By Jessika Harkay | Reporter
There’s no such thing as a black and white world, especially in the sports industry.
One’s background will completely mold their bias, affiliation and perspective and it begins with something as small as the belief of whether it was a catch or not (sorry Cowboys’ fans, I get it) or a missed call (Saints’ fans, I’m looking at you). But it’s another thing when those factors develop into the blurred and muddied lines between the separation of politics and sports. As long as both (political and sports) worlds exist and as long as people have the freedom of speech, the two will always stand on a platform together.
Recently, we associate the mess of the two with Colin Kaepernick and kneeling during the National Anthem, or even a little further back to the 1969 Mexico City Summer Olympics after Tommie Smith and John Carlos raised their fists in protest against racial discrimination.
What we fail to realize is that sports has been an avenue of expressing political beliefs for centuries. Around 500 A.D. in Constantinople, the Nika Revolts were sparked when emperor Justinian refused to pardon condemned citizens after two chariot teams protested the decision. The revolution resulted in over 30,000 deaths and it’s warranted to say no public speech goes unnoticed, and in some aspects, unpunished.
Let’s look at Kaepernick and his struggle to play in the NFL ever since his demonstration. There’s no such thing as speaking without having an effect.
Any public light will raise a conversation, and that’s the point. No matter how offensive, symbolic or controversial, a domino effect is always created. And oddly enough, proves Newton’s law of motion that an object in motion will stay in motion until an outside force acts upon it, even ideologically speaking.
Social conditions and ideas will stay the same until something creates a push, and after that, in effect, it will continue. Whether we agree with the art of the protest in the sports world or not, we’re in conversation. We create what the Supreme Court calls “a marketplace of ideas,” which in theory instigates debate and in turn has the ability to create change.
We’re all about free speech and standing up for what’s wrong when it aligns with our beliefs, but the real test is valuing the same principles when they don’t agree. Realistically if we ban protest and attempt to separate the two worlds, who genuinely wins?
As theologist Desmond Tutu once said, “If you are neutral in situations of injustice, you have chosen the side of the oppressor. If an elephant has its foot on the tail of a mouse and you say that you are neutral, the mouse will not appreciate your neutrality.”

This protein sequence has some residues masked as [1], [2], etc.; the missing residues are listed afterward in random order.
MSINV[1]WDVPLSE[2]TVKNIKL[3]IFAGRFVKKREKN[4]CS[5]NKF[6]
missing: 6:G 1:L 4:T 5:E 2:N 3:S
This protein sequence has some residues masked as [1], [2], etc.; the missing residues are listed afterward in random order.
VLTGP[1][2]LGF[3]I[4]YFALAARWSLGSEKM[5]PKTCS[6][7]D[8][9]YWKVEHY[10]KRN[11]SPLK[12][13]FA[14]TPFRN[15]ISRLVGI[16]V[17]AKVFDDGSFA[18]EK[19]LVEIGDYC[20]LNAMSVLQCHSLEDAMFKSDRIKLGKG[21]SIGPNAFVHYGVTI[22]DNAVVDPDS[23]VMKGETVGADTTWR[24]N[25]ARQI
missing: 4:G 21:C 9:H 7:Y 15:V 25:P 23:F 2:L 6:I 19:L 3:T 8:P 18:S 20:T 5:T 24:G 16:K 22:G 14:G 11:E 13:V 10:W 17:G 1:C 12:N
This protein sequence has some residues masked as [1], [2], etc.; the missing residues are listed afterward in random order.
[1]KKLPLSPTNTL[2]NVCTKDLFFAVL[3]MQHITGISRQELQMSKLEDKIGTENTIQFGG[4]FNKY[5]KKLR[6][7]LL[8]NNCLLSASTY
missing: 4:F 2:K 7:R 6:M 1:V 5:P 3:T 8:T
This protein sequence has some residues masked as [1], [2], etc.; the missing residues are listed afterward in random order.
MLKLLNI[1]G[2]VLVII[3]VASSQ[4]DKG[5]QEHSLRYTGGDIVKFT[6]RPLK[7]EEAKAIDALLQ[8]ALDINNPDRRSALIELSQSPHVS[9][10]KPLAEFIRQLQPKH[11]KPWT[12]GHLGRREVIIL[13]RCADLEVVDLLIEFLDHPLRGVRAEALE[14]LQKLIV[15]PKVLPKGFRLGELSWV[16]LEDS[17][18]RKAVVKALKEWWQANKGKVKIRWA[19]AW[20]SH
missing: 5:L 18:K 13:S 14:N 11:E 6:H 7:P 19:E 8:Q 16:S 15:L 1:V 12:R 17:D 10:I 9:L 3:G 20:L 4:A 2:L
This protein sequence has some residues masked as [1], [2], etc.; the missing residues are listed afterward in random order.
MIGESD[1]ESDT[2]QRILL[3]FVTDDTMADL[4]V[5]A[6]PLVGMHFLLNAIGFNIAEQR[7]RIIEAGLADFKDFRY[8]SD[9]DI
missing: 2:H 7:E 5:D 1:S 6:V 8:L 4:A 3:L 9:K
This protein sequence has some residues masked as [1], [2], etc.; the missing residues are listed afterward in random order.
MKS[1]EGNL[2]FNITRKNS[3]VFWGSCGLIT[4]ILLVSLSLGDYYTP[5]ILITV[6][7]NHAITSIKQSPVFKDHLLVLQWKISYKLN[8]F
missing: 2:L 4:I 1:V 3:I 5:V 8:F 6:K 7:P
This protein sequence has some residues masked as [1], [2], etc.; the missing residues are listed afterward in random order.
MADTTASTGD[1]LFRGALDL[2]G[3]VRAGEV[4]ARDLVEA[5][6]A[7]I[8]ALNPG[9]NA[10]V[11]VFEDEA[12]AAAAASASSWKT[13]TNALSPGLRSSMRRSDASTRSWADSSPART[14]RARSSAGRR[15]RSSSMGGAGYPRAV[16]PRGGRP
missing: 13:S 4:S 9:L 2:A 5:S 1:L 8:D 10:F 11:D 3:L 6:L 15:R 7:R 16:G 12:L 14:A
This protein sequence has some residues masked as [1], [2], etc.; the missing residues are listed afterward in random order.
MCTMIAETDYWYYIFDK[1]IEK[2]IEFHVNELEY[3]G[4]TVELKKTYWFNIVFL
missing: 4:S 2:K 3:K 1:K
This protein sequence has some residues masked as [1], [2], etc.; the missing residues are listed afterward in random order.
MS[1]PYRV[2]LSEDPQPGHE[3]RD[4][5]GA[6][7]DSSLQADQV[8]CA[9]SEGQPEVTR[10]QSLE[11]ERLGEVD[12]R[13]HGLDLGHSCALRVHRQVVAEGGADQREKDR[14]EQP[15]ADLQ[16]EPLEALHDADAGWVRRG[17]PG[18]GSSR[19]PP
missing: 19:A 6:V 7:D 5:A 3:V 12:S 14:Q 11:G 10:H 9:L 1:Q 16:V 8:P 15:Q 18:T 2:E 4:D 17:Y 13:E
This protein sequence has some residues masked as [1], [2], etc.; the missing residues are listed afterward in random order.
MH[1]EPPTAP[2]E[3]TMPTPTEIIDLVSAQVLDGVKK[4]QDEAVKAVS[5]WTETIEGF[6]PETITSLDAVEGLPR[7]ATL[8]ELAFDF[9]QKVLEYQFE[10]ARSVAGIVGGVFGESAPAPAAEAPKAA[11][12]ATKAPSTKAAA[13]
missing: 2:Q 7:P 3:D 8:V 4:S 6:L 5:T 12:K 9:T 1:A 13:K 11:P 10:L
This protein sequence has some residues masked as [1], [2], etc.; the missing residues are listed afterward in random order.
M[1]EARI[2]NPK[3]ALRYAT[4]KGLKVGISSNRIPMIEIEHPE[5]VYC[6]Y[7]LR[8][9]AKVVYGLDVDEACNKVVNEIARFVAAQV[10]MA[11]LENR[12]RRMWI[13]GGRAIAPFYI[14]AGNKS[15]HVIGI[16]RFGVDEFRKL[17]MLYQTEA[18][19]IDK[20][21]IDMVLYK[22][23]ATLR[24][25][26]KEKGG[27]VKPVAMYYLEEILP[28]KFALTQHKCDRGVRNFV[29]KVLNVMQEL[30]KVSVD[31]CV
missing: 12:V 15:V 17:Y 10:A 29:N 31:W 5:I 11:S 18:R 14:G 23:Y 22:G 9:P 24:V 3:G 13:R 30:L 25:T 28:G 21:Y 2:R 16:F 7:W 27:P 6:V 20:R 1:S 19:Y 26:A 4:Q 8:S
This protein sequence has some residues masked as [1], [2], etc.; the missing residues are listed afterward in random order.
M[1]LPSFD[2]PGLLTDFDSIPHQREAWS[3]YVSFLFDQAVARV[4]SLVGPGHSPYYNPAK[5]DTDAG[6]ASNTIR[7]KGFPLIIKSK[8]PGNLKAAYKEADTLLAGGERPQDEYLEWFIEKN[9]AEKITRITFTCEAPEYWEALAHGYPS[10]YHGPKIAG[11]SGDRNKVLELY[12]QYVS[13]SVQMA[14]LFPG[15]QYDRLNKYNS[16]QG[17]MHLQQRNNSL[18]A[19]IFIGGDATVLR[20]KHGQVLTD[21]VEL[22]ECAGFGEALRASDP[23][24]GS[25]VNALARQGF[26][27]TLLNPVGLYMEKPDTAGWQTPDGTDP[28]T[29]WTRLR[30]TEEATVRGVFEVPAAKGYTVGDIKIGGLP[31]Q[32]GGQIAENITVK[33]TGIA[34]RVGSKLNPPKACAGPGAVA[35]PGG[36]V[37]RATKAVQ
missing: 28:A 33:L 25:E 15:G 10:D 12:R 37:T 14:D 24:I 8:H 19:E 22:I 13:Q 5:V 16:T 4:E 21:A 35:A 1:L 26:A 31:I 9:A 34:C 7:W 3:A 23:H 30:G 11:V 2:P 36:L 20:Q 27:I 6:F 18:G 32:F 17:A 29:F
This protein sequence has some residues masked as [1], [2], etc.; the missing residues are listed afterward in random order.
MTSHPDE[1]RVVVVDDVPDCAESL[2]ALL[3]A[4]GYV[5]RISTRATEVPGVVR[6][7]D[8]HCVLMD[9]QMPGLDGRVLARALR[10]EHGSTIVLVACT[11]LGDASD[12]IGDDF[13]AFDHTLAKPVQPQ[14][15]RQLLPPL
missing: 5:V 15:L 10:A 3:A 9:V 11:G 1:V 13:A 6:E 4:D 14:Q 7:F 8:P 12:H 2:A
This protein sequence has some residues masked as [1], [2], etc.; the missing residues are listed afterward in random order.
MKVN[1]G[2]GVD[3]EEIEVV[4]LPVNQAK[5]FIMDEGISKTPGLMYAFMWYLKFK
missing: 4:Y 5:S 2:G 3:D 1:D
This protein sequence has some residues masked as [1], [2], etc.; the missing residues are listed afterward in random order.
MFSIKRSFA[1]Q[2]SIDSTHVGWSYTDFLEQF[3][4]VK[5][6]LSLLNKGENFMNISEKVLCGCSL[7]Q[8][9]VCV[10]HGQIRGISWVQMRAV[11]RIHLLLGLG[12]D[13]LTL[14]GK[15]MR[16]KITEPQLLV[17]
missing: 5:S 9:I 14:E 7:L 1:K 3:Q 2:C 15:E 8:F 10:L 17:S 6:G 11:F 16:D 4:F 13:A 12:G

In all, who are we to shut down one’s platform against a perceived injustice? Especially if the symbolic stance is simply just offensive to one of us? To what extent do we value the freedom of speech, even big picture, national stage wise?
If the SCOTUS protected Paul Cohen’s expression with his “F— the Draft” jacket in court in 1971, Gregory Lee Johnson’s expression of burning the American flag in Texas (1984) and Fred Phelps protesting across the street from a military funeral about military kids deserving to die, why do we hesitate to protect athletes using a public forum for things greater than entertainment?
In a timeline of sports political protest written by ESPN writer Steve Wulf, each act of blatant defiance or symbolic gestures connected to bigger human rights issues, often pointing to gender and racial inequality or disagreement with the social climate.
From Jackie Robinson marching with Martin Luther King Jr. in 1958 to Toni Smith turning her back during the National Anthem to protest the US’ involvement in the Iraq war (2003), there’s one thing we have to concede to.
Political speech and sports will always intertwine, whether we’re talking about the traditional White House visit after a championship matchup or athlete endorsements, the problem with acts of protest is that it offends.
Whether we agree by the means of how someone demonstrates their belief or not, whether we believe it’s the right time or not, and whether we believe it’s the right platform, emotions and beliefs aside, we have to appreciate the step towards bringing awareness in hopes of change and conversation.
This conversation of the line between sports and politics is important now, as the US Olympic Committee revealed a ban on protesting in the 2020 Summer Tokyo Olympics earlier in the year. The new rules prohibited protest “including messages on armbands or signs, hand gestures with political meaning, kneeling, or refusal to follow ceremony protocol,” Vox reported. Although the committee compromised to allow political speech on social media or press conferences, why should restrictions begin now?